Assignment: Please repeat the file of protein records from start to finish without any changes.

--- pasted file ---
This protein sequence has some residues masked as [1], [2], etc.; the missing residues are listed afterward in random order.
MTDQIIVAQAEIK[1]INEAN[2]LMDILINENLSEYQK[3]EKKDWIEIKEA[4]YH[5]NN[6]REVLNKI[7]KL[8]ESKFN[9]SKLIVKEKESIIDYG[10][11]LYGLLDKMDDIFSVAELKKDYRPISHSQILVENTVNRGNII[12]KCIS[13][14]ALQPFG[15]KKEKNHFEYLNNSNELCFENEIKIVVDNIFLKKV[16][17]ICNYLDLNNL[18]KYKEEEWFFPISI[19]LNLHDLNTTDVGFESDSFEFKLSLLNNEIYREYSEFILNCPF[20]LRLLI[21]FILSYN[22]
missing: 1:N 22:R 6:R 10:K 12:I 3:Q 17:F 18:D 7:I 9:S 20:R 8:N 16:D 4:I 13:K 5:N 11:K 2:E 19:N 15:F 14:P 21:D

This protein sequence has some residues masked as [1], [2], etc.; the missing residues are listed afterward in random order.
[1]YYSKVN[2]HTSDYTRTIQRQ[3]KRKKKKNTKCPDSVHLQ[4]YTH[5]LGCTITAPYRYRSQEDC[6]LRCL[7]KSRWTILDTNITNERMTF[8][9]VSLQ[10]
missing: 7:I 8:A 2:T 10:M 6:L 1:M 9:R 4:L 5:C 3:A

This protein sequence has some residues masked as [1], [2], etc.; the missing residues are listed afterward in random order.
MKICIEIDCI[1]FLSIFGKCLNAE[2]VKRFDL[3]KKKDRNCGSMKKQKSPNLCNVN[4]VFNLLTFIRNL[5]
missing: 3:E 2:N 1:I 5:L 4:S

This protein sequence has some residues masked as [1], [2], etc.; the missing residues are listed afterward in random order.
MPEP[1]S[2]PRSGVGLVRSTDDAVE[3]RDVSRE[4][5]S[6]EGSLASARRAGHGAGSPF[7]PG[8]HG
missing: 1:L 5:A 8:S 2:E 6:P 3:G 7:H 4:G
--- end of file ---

This protein sequence has some residues masked as [1], [2], etc.; the missing residues are listed afterward in random order.
MTDQIIVAQAEIK[1]INEAN[2]LMDILINENLSEYQK[3]EKKDWIEIKEA[4]YH[5]NN[6]REVLNKI[7]KL[8]ESKFN[9]SKLIVKEKESIIDYG[10][11]LYGLLDKMDDIFSVAELKKDYRPISHSQILVENTVNRGNII[12]KCIS[13][14]ALQPFG[15]KKEKNHFEYLNNSNELCFENEIKIVVDNIFLKKV[16][17]ICNYLDLNNL[18]KYKEEEWFFPISI[19]LNLHDLNTTDVGFESDSFEFKLSLLNNEIYREYSEFILNCPF[20]LRLLI[21]FILSYN[22]
missing: 1:N 22:R 6:R 10:K 12:I 3:Q 17:F 18:D 7:I 9:S 20:R 8:N 16:D 4:I 13:K 5:N 11:K 2:E 19:N 15:F 14:P 21:D

This protein sequence has some residues masked as [1], [2], etc.; the missing residues are listed afterward in random order.
[1]YYSKVN[2]HTSDYTRTIQRQ[3]KRKKKKNTKCPDSVHLQ[4]YTH[5]LGCTITAPYRYRSQEDC[6]LRCL[7]KSRWTILDTNITNERMTF[8][9]VSLQ[10]
missing: 7:I 8:A 2:T 10:M 6:L 1:M 9:R 4:L 5:C 3:A

This protein sequence has some residues masked as [1], [2], etc.; the missing residues are listed afterward in random order.
MKICIEIDCI[1]FLSIFGKCLNAE[2]VKRFDL[3]KKKDRNCGSMKKQKSPNLCNVN[4]VFNLLTFIRNL[5]
missing: 3:E 2:N 1:I 5:L 4:S

This protein sequence has some residues masked as [1], [2], etc.; the missing residues are listed afterward in random order.
MPEP[1]S[2]PRSGVGLVRSTDDAVE[3]RDVSRE[4][5]S[6]EGSLASARRAGHGAGSPF[7]PG[8]HG
missing: 1:L 5:A 8:S 2:E 6:P 3:G 7:H 4:G